US calls for calm in Egypt as violence escalates

By: admin
Updated: 28 Jul 2013 03:26 AM

Washington: The US, Canada and the United Nations has called
for calm and peace in Egypt amidst escalation of violence in the country
leaving more than 100 people dead and some 4,500 injured.

The US Secretary of State John Kerry has spoken to Egyptian leaders like
interim Vice President Mohamed ElBaradei and Interim Foreign Minister
Nabil Fahmy asking for calm.

At least 120 were killed yesterday when Egyptian troops opened fire on
deposed President Mohammed Morsi's supporters demanding his reinstatement,
the Muslim Brotherhood said.

Kerry said the continued violence sets back efforts at "reconciliation and
democratisation," and affects regional stability. The US is urging "an
independent and impartial inquiry" and for political leaders to help their
country "take a step back from the brink," he said.

"Violence not only further sets back the process of reconciliation and
democratisation in Egypt, but it will negatively impact regional
stability. At this critical juncture, it is essential that the security
forces and the interim government respect the right of peaceful protest,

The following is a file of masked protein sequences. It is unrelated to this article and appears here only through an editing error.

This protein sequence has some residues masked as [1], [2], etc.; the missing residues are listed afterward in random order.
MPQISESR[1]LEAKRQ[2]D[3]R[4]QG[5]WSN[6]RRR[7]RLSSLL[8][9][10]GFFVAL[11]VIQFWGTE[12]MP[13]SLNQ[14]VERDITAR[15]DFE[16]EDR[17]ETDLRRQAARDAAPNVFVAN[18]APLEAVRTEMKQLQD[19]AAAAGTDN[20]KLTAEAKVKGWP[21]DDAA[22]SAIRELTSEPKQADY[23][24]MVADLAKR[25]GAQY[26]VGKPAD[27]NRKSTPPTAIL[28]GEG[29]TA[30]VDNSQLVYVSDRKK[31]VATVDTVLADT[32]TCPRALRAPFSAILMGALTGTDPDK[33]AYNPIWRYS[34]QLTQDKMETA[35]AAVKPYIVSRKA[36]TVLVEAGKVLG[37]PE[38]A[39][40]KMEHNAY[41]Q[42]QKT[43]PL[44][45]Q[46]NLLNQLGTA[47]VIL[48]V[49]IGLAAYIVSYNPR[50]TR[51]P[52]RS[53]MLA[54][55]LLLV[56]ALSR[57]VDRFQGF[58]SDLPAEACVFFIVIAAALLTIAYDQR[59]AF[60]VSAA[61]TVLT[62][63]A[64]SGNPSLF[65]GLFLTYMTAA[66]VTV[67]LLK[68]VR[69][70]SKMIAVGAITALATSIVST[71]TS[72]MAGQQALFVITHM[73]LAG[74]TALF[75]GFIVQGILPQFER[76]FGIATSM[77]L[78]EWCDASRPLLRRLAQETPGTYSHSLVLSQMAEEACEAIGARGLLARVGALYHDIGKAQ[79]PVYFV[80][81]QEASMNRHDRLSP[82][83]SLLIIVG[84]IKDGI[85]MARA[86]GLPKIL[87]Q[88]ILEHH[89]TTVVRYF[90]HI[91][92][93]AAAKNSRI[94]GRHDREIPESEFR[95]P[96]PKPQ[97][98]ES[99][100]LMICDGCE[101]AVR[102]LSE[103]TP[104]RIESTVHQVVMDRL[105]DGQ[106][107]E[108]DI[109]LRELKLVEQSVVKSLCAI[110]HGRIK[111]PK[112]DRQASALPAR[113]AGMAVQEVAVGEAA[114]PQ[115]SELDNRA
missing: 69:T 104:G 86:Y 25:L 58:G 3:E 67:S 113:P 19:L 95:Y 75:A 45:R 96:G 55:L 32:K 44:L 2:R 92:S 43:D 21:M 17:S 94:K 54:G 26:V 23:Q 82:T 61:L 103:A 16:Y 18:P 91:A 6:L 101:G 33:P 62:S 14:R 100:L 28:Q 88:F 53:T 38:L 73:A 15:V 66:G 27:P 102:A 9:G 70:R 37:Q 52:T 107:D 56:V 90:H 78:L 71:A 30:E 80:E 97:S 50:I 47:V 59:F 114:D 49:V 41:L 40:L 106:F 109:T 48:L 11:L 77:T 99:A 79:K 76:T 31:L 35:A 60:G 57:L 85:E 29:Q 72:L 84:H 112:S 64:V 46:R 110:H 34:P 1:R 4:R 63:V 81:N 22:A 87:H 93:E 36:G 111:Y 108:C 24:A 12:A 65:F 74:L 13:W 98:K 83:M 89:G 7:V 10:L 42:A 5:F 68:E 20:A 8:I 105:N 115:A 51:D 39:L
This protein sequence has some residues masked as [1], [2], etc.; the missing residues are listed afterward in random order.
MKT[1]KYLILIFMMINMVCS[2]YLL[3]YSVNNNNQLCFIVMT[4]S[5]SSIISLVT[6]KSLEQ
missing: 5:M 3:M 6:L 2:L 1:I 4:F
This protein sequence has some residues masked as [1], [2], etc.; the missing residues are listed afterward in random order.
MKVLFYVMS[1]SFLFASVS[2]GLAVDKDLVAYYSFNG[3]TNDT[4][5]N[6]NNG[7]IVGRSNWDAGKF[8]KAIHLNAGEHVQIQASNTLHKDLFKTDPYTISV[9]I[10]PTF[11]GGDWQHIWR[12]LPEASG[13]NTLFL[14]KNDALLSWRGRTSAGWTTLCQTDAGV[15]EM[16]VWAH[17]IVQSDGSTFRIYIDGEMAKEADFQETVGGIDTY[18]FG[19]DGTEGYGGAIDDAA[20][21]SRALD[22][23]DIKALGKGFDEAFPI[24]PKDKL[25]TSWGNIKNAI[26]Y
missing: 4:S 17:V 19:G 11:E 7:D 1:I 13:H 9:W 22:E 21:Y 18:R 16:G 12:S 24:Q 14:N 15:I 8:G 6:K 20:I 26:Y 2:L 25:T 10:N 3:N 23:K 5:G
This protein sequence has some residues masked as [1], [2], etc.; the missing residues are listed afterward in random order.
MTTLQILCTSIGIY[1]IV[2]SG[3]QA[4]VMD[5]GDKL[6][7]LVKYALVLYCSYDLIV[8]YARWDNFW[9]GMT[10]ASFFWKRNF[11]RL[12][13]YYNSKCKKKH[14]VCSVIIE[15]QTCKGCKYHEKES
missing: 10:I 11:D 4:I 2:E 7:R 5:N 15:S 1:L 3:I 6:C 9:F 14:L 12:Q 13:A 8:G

including the ongoing sit-in demonstrations," Kerry said in a statement.

US Defence Secretary Chuck Hagel spoke to  Egyptian Defense Minister
General Abdul Fatah al-Sisi over phone to express deep concerns about the
security situation and recent violence in Egypt, and encouraged restraint
to be exercised during this difficult period.

"The United States believes that the current transition needs to be marked
by inclusivity, that Egyptian authorities should avoid politicised arrests
and detentions, and take steps to prevent further bloodshed and loss of
life," said Pentagon Press Secretary George Little.

"It is in the short and long term interests of the Egyptian people to
renew their path toward democratic transition, and to emphasise tolerance
across the political spectrum," Little said.

Meanwhile, at the United Nations headquarters in New York, the UN
Secretary General, Ban Ki-moon, strongly condemned the upsurge of violence
in Egypt.

"Egypt's security forces must act with full respect for human rights,
including guaranteeing the rights to free speech and assembly. He also
urges the demonstrators to exercise restraint and preserve the peaceful
nature of their protests," said an UN statement.

Ban urged that the deposed Egyptian president Mohammed Morsi and Muslim
Brotherhood leaders currently in detention should immediately be released
or have their cases reviewed in full transparency.

Expressing deep concern and appalled by reports of deadly clashes last
night in Nasr City, the Canadian Foreign Minister, John Baird, too urged
all parties in Egypt to remain calm, avoid violence and engage in
meaningful political dialogue.

"Canada firmly believes that the only way to move forward and restore calm
is to respect the voices of all Egyptian citizens and the contributions of
its civil society, including religious minorities. All Egyptians deserve a
stake in the future stability and prosperity of Egypt," he said in a